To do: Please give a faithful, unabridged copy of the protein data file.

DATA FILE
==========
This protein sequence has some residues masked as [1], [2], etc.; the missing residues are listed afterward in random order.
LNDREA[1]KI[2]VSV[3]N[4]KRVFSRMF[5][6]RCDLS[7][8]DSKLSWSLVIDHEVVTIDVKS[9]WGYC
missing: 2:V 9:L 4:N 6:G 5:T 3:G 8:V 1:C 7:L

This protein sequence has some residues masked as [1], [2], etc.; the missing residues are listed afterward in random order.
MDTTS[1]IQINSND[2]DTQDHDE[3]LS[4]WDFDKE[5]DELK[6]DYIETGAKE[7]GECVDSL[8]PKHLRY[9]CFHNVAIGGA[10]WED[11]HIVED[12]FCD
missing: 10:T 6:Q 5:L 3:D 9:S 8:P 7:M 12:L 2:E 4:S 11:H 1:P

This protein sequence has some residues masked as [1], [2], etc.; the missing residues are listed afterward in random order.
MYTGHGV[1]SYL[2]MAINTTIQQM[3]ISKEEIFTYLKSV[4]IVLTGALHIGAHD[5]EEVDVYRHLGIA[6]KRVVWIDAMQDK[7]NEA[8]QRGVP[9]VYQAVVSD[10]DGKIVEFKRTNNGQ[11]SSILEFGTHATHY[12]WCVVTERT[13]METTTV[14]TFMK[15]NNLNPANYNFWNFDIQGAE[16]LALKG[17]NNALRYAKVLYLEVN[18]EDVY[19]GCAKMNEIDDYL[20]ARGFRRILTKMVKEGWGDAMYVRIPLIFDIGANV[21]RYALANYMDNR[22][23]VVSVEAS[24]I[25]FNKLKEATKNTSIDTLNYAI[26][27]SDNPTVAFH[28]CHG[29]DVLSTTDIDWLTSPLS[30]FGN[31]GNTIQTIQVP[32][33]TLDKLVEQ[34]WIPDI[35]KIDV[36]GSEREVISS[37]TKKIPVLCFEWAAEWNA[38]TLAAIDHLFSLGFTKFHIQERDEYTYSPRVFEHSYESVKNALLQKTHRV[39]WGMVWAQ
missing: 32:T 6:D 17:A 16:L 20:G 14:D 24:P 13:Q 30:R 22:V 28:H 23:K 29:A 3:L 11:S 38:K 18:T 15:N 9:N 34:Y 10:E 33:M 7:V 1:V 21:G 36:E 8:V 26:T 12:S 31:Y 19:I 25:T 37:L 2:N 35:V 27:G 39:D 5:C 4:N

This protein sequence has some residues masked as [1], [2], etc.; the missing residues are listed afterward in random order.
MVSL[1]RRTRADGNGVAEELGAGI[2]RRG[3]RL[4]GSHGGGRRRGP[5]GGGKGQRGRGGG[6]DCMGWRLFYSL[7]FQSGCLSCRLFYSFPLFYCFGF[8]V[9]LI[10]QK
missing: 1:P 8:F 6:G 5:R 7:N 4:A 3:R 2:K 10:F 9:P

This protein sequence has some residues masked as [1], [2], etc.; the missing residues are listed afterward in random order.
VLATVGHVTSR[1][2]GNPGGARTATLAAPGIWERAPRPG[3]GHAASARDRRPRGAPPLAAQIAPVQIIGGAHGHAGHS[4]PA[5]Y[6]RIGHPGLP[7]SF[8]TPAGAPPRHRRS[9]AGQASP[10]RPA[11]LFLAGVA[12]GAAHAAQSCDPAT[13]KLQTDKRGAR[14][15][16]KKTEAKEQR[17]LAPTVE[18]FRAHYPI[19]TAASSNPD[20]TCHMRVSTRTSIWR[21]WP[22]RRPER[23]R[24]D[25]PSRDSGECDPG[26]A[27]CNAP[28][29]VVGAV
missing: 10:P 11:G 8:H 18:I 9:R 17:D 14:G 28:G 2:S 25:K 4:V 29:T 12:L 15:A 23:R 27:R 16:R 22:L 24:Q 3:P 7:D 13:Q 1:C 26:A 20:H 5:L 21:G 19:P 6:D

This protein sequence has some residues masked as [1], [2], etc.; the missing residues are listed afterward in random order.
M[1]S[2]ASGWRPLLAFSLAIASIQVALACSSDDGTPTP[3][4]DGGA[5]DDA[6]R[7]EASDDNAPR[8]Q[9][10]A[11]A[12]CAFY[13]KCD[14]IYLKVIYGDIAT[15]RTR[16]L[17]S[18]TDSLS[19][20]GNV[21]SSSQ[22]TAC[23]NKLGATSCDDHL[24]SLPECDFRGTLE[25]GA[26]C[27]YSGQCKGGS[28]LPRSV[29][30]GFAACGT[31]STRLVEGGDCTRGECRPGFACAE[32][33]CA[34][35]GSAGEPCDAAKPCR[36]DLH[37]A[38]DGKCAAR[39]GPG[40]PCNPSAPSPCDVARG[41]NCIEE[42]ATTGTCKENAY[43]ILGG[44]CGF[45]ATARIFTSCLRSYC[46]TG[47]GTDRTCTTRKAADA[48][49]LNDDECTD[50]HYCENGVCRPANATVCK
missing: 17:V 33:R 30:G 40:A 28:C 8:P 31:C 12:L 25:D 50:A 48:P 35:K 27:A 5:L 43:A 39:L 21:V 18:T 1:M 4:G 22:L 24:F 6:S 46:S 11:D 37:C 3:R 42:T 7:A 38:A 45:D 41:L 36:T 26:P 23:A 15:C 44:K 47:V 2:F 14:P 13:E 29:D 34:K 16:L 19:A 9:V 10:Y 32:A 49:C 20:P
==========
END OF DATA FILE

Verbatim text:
This protein sequence has some residues masked as [1], [2], etc.; the missing residues are listed afterward in random order.
LNDREA[1]KI[2]VSV[3]N[4]KRVFSRMF[5][6]RCDLS[7][8]DSKLSWSLVIDHEVVTIDVKS[9]WGYC
missing: 2:V 9:L 4:N 6:G 5:T 3:G 8:V 1:C 7:L

This protein sequence has some residues masked as [1], [2], etc.; the missing residues are listed afterward in random order.
MDTTS[1]IQINSND[2]DTQDHDE[3]LS[4]WDFDKE[5]DELK[6]DYIETGAKE[7]GECVDSL[8]PKHLRY[9]CFHNVAIGGA[10]WED[11]HIVED[12]FCD
missing: 10:T 6:Q 5:L 3:D 9:S 8:P 7:M 12:L 2:E 4:S 11:H 1:P

This protein sequence has some residues masked as [1], [2], etc.; the missing residues are listed afterward in random order.
MYTGHGV[1]SYL[2]MAINTTIQQM[3]ISKEEIFTYLKSV[4]IVLTGALHIGAHD[5]EEVDVYRHLGIA[6]KRVVWIDAMQDK[7]NEA[8]QRGVP[9]VYQAVVSD[10]DGKIVEFKRTNNGQ[11]SSILEFGTHATHY[12]WCVVTERT[13]METTTV[14]TFMK[15]NNLNPANYNFWNFDIQGAE[16]LALKG[17]NNALRYAKVLYLEVN[18]EDVY[19]GCAKMNEIDDYL[20]ARGFRRILTKMVKEGWGDAMYVRIPLIFDIGANV[21]RYALANYMDNR[22][23]VVSVEAS[24]I[25]FNKLKEATKNTSIDTLNYAI[26][27]SDNPTVAFH[28]CHG[29]DVLSTTDIDWLTSPLS[30]FGN[31]GNTIQTIQVP[32][33]TLDKLVEQ[34]WIPDI[35]KIDV[36]GSEREVISS[37]TKKIPVLCFEWAAEWNA[38]TLAAIDHLFSLGFTKFHIQERDEYTYSPRVFEHSYESVKNALLQKTHRV[39]WGMVWAQ
missing: 32:T 6:D 17:A 16:L 20:G 14:D 24:P 13:Q 30:R 22:V 28:H 23:K 29:A 3:L 11:S 38:K 18:T 15:N 9:N 34:Y 10:E 33:M 7:V 1:V 21:G 36:E 8:V 26:T 12:S 31:Y 19:I 25:T 37:L 2:N 35:V 27:G 39:D 5:C 4:N

This protein sequence has some residues masked as [1], [2], etc.; the missing residues are listed afterward in random order.
MVSL[1]RRTRADGNGVAEELGAGI[2]RRG[3]RL[4]GSHGGGRRRGP[5]GGGKGQRGRGGG[6]DCMGWRLFYSL[7]FQSGCLSCRLFYSFPLFYCFGF[8]V[9]LI[10]QK
missing: 1:P 8:F 6:G 5:R 7:N 4:A 3:R 2:K 10:F 9:P

This protein sequence has some residues masked as [1], [2], etc.; the missing residues are listed afterward in random order.
VLATVGHVTSR[1][2]GNPGGARTATLAAPGIWERAPRPG[3]GHAASARDRRPRGAPPLAAQIAPVQIIGGAHGHAGHS[4]PA[5]Y[6]RIGHPGLP[7]SF[8]TPAGAPPRHRRS[9]AGQASP[10]RPA[11]LFLAGVA[12]GAAHAAQSCDPAT[13]KLQTDKRGAR[14][15][16]KKTEAKEQR[17]LAPTVE[18]FRAHYPI[19]TAASSNPD[20]TCHMRVSTRTSIWR[21]WP[22]RRPER[23]R[24]D[25]PSRDSGECDPG[26]A[27]CNAP[28][29]VVGAV
missing: 10:P 11:G 8:H 18:I 9:R 17:D 14:G 28:G 2:S 25:K 4:V 29:T 12:L 15:A 23:R 27:R 16:R 22:L 24:Q 3:P 7:D 13:Q 1:C 26:A 20:H 5:L 21:G 19:P 6:D

This protein sequence has some residues masked as [1], [2], etc.; the missing residues are listed afterward in random order.
M[1]S[2]ASGWRPLLAFSLAIASIQVALACSSDDGTPTP[3][4]DGGA[5]DDA[6]R[7]EASDDNAPR[8]Q[9][10]A[11]A[12]CAFY[13]KCD[14]IYLKVIYGDIAT[15]RTR[16]L[17]S[18]TDSLS[19][20]GNV[21]SSSQ[22]TAC[23]NKLGATSCDDHL[24]SLPECDFRGTLE[25]GA[26]C[27]YSGQCKGGS[28]LPRSV[29][30]GFAACGT[31]STRLVEGGDCTRGECRPGFACAE[32][33]CA[34][35]GSAGEPCDAAKPCR[36]DLH[37]A[38]DGKCAAR[39]GPG[40]PCNPSAPSPCDVARG[41]NCIEE[42]ATTGTCKENAY[43]ILGG[44]CGF[45]ATARIFTSCLRSYC[46]TG[47]GTDRTCTTRKAADA[48][49]LNDDECTD[50]HYCENGVCRPANATVCK
missing: 17:V 33:R 30:G 40:A 28:C 8:P 31:C 12:L 25:D 50:A 48:P 35:K 27:A 5:L 43:A 39:L 21:V 18:T 1:M 4:G 22:L 24:F 6:S 46:S 11:D 37:C 3:R 42:T 7:A 38:A 45:D 41:L 36:T 26:P 23:A 15:C 44:K 47:V 2:F 14:P 13:E 29:D 34:K 16:L 19:A 9:V 10:Y 32:A 49:C 20:P